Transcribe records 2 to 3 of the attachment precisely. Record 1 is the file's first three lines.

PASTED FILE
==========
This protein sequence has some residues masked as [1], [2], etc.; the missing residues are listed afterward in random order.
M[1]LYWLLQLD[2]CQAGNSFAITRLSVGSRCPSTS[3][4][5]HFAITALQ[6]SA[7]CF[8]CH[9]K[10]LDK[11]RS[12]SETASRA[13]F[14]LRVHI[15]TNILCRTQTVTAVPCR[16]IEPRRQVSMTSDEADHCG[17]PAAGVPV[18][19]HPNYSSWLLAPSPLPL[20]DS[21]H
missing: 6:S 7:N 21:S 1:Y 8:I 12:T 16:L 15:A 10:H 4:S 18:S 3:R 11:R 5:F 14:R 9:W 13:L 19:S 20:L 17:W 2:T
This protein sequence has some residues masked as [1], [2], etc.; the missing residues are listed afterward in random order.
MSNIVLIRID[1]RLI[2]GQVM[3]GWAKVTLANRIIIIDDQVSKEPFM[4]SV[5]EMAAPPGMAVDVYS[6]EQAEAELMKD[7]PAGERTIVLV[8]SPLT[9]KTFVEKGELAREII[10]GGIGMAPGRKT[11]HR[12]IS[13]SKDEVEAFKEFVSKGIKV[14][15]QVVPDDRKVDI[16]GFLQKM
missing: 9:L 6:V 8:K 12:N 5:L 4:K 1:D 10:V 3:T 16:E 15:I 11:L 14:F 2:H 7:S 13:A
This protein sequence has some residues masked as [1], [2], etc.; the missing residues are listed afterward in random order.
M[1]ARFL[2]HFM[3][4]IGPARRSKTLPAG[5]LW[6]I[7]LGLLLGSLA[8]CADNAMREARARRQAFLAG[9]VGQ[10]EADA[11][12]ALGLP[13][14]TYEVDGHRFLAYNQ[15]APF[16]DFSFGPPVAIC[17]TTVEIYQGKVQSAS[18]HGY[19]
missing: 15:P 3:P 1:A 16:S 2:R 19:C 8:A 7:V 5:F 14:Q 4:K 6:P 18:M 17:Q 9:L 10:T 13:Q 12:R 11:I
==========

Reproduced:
This protein sequence has some residues masked as [1], [2], etc.; the missing residues are listed afterward in random order.
MSNIVLIRID[1]RLI[2]GQVM[3]GWAKVTLANRIIIIDDQVSKEPFM[4]SV[5]EMAAPPGMAVDVYS[6]EQAEAELMKD[7]PAGERTIVLV[8]SPLT[9]KTFVEKGELAREII[10]GGIGMAPGRKT[11]HR[12]IS[13]SKDEVEAFKEFVSKGIKV[14][15]QVVPDDRKVDI[16]GFLQKM
missing: 9:L 6:V 8:K 12:N 5:L 4:K 1:D 10:V 3:T 16:E 15:I 11:L 14:F 2:H 7:S 13:A
This protein sequence has some residues masked as [1], [2], etc.; the missing residues are listed afterward in random order.
M[1]ARFL[2]HFM[3][4]IGPARRSKTLPAG[5]LW[6]I[7]LGLLLGSLA[8]CADNAMREARARRQAFLAG[9]VGQ[10]EADA[11][12]ALGLP[13][14]TYEVDGHRFLAYNQ[15]APF[16]DFSFGPPVAIC[17]TTVEIYQGKVQSAS[18]HGY[19]
missing: 15:P 3:P 1:A 16:S 2:R 19:C 8:A 7:V 5:F 14:Q 4:K 6:P 18:M 17:Q 9:L 10:T 13:Q 12:R 11:I